Living in an RV

Jon Fesmire | January 15, 2020 @ 8:58 AM

Do you long to travel the open road? Does the idea of the Great American Road Trip call to you? If so, then sooner or later, you may want to live in an RV for a while.

Some people travel in their RVs during the summer every year, while others move completely out of their homes to live the RV life. Of course, living in an RV has its advantages and disadvantages. Let’s get into how to do it, and what it’s like.

Your RV

You’ll want to choose an RV that’s right for you, whether new or pre-owned. Consider the size, price, number of people who will be living in it, and what you’ll feel comfortable driving. This sort of life can work well for an individual or couple, but is tough (though not impossible) with kids.

Your Stuff

Living in an RV means paring down your possessions to the essentials. You’ll need to go through everything you own and figure out what to take with you, what to store, and what to get rid of.

The stuff you need with you goes in the RV. This includes items such as clothes, towels, electronics and anything else you deem essential.

The stuff you need for when you move back into a new home goes into self storage. Figure out the unit size that’s best for you, and get a storage unit with climate control. This will protect your belongings from swings in temperature and humidity.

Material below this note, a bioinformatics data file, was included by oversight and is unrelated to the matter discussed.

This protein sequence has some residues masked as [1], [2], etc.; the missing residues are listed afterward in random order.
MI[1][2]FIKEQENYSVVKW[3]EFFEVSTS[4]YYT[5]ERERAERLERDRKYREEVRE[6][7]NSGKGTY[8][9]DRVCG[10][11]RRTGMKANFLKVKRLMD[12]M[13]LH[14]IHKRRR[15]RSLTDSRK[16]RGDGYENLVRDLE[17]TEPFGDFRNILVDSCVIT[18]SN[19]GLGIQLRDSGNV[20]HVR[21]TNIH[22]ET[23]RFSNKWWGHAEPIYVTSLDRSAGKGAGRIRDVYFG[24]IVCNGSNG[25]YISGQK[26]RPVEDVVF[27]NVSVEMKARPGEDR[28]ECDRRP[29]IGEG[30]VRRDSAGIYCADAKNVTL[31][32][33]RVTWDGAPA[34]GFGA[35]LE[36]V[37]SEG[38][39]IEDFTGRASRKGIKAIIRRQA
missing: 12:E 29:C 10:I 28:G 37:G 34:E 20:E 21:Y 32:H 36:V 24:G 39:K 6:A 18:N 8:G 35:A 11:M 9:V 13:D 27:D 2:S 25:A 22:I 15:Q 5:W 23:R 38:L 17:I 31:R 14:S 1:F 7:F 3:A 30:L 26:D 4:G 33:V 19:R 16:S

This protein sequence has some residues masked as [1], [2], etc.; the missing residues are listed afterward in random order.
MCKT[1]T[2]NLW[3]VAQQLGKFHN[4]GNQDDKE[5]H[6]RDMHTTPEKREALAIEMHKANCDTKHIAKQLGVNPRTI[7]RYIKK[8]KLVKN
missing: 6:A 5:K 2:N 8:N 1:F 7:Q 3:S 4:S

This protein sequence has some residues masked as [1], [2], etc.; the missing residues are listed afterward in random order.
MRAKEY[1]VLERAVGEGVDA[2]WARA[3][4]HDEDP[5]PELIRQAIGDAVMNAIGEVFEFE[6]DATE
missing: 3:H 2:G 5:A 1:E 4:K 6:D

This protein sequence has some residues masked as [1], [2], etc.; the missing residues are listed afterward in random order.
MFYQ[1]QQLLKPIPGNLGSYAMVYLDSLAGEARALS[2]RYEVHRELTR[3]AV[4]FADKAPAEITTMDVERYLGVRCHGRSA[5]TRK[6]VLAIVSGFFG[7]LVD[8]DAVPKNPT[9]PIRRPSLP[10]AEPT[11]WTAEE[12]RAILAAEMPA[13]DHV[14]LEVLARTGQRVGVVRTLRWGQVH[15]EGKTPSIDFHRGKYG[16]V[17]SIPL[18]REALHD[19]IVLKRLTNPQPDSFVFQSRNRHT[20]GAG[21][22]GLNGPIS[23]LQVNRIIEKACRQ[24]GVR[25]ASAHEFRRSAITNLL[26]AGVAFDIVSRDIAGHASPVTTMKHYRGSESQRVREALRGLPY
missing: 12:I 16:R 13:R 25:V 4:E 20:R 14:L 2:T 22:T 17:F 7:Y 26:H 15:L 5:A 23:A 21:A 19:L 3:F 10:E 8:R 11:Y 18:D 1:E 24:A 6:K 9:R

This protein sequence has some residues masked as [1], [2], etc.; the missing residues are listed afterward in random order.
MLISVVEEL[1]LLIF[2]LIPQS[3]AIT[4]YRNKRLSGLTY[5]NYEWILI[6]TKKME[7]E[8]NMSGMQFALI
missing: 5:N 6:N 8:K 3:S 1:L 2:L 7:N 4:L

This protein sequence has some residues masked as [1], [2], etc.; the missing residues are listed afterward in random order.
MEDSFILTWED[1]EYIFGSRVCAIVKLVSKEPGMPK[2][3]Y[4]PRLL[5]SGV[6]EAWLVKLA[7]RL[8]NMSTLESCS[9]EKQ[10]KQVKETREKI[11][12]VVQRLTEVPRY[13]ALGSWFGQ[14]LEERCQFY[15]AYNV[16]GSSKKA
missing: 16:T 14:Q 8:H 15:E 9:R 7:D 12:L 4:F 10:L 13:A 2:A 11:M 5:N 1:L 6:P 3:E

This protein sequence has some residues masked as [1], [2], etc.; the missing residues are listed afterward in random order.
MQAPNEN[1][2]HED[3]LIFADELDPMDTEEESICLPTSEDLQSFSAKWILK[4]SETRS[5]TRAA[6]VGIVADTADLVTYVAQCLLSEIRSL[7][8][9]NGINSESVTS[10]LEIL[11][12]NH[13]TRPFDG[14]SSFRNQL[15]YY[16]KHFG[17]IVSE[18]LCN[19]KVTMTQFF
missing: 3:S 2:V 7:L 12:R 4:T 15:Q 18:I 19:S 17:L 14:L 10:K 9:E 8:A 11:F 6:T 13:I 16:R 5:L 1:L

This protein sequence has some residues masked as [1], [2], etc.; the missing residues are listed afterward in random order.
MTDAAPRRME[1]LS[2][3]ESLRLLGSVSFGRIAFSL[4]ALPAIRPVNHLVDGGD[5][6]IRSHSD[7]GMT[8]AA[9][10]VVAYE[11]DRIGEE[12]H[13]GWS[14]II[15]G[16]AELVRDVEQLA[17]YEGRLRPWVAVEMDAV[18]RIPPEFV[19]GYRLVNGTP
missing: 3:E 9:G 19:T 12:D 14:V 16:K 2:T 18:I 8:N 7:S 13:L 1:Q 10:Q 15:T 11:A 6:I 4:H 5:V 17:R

Everything else you can sell, donate, recycle, or throw away, and the extra money you make from the sales can help finance your trip.


Just like living in a house, you’ll need a source of income to live in an RV. Staying in RV spaces at campgrounds can cost as much as rent on an apartment, plus you need to pay for gas when you’re traveling. You’ll also need to make your RV payments, and be able to pay for food and any extra entertainment you want to enjoy wherever you travel. So, you’ll either need money saved up for your new life, or you’ll need a job that lets you work anywhere.

Fortunately, many jobs these days allow people to work remotely and even set their own hours. You could also monetize your adventures, and supplement your income, by writing a blog or posting videos to your own YouTube channel about your RV lifestyle.


Living in an RV does have disadvantages. If you have a travel partner, you’ll spend most of your time with them, and this can lead to conflicts. However, this is a good opportunity to strengthen your relationship and to learn better conflict resolution. Things in the RV will break down from time to time, so make sure you have money set aside for repairs. Of course, the same can be said for many things in an apartment or house.


The advantages to RV living are exciting, to say the least. You can stay at one campground for as long or short a time as you like, then move on to anywhere else in the country, or even to Canada or Mexico relatively easily. You can enjoy gorgeous natural views whether parked or driving. You get to go on hikes in a variety of locations, visit attractions in different towns and cities, and learn how others live. You’ll also meet a lot of other people in the RV community and make new friends.

Also, you don’t have to stay in North America. Did you know you can have your RV shipped elsewhere in the world, fly there, and travel? Europe is also a great place to travel in an RV. There, you could visit a different country every week. If you speak a foreign language, you could travel to where people speak it and immerse yourself.

Whether you want to live in an RV for a few years or you’re ready to travel indefinitely, living in an RV can be a great decision. Here’s wishing you fun and adventure!

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